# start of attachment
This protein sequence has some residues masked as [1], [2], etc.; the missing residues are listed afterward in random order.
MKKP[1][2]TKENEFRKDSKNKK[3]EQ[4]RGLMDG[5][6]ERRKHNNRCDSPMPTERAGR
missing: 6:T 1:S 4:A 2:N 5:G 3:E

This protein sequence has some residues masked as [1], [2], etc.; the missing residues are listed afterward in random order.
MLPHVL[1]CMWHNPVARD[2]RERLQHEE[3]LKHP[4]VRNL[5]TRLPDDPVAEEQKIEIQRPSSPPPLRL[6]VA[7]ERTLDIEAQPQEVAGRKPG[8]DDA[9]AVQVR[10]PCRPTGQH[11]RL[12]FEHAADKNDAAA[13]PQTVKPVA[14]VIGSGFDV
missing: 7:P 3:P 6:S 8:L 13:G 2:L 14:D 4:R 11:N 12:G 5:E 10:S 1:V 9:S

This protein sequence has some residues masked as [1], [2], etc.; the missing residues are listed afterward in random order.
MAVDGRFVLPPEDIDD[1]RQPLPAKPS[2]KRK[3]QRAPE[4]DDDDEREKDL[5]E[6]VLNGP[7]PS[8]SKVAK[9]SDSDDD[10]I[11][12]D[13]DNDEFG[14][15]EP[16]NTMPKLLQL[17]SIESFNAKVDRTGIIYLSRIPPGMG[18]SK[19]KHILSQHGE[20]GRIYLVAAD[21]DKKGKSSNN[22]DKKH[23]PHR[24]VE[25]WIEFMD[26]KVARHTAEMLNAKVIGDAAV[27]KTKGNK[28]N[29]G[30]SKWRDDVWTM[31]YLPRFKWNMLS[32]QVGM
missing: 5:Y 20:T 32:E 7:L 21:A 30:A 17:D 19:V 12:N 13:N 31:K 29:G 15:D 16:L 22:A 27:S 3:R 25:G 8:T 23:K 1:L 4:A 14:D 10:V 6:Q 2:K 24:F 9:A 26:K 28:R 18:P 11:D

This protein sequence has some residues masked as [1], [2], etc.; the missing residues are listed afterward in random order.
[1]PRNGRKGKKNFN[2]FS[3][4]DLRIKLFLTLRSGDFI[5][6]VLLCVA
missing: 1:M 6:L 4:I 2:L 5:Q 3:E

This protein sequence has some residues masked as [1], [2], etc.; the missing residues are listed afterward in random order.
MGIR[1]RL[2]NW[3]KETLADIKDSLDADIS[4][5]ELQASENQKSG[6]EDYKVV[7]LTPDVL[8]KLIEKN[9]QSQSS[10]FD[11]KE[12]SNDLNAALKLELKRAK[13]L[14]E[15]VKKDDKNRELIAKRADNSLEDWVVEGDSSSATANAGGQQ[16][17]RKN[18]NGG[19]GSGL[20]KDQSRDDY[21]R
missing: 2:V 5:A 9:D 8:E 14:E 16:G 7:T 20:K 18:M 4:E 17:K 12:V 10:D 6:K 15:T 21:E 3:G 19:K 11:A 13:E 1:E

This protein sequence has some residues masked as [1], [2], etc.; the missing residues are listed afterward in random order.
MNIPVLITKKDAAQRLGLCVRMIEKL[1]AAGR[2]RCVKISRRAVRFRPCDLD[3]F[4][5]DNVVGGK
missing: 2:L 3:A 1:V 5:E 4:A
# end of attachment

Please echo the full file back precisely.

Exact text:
This protein sequence has some residues masked as [1], [2], etc.; the missing residues are listed afterward in random order.
MKKP[1][2]TKENEFRKDSKNKK[3]EQ[4]RGLMDG[5][6]ERRKHNNRCDSPMPTERAGR
missing: 6:T 1:S 4:A 2:N 5:G 3:E

This protein sequence has some residues masked as [1], [2], etc.; the missing residues are listed afterward in random order.
MLPHVL[1]CMWHNPVARD[2]RERLQHEE[3]LKHP[4]VRNL[5]TRLPDDPVAEEQKIEIQRPSSPPPLRL[6]VA[7]ERTLDIEAQPQEVAGRKPG[8]DDA[9]AVQVR[10]PCRPTGQH[11]RL[12]FEHAADKNDAAA[13]PQTVKPVA[14]VIGSGFDV
missing: 7:P 3:P 6:S 8:L 13:G 2:L 14:D 4:R 11:N 12:G 5:E 10:S 1:V 9:S

This protein sequence has some residues masked as [1], [2], etc.; the missing residues are listed afterward in random order.
MAVDGRFVLPPEDIDD[1]RQPLPAKPS[2]KRK[3]QRAPE[4]DDDDEREKDL[5]E[6]VLNGP[7]PS[8]SKVAK[9]SDSDDD[10]I[11][12]D[13]DNDEFG[14][15]EP[16]NTMPKLLQL[17]SIESFNAKVDRTGIIYLSRIPPGMG[18]SK[19]KHILSQHGE[20]GRIYLVAAD[21]DKKGKSSNN[22]DKKH[23]PHR[24]VE[25]WIEFMD[26]KVARHTAEMLNAKVIGDAAV[27]KTKGNK[28]N[29]G[30]SKWRDDVWTM[31]YLPRFKWNMLS[32]QVGM
missing: 5:Y 20:T 32:E 7:L 21:A 30:A 17:D 19:V 12:N 13:N 31:K 29:G 15:D 16:L 22:A 27:S 3:R 25:G 8:T 23:K 1:L 4:A 14:D 10:V 6:Q 2:K 24:F 9:A 26:K 28:R 18:P 11:D

This protein sequence has some residues masked as [1], [2], etc.; the missing residues are listed afterward in random order.
[1]PRNGRKGKKNFN[2]FS[3][4]DLRIKLFLTLRSGDFI[5][6]VLLCVA
missing: 1:M 6:L 4:I 2:L 5:Q 3:E

This protein sequence has some residues masked as [1], [2], etc.; the missing residues are listed afterward in random order.
MGIR[1]RL[2]NW[3]KETLADIKDSLDADIS[4][5]ELQASENQKSG[6]EDYKVV[7]LTPDVL[8]KLIEKN[9]QSQSS[10]FD[11]KE[12]SNDLNAALKLELKRAK[13]L[14]E[15]VKKDDKNRELIAKRADNSLEDWVVEGDSSSATANAGGQQ[16][17]RKN[18]NGG[19]GSGL[20]KDQSRDDY[21]R
missing: 2:V 5:A 9:D 8:E 14:E 16:G 7:T 20:K 18:M 4:E 17:K 12:V 10:D 6:K 15:T 21:E 3:G 19:K 11:A 13:E 1:E

This protein sequence has some residues masked as [1], [2], etc.; the missing residues are listed afterward in random order.
MNIPVLITKKDAAQRLGLCVRMIEKL[1]AAGR[2]RCVKISRRAVRFRPCDLD[3]F[4][5]DNVVGGK
missing: 2:L 3:A 1:V 5:E 4:A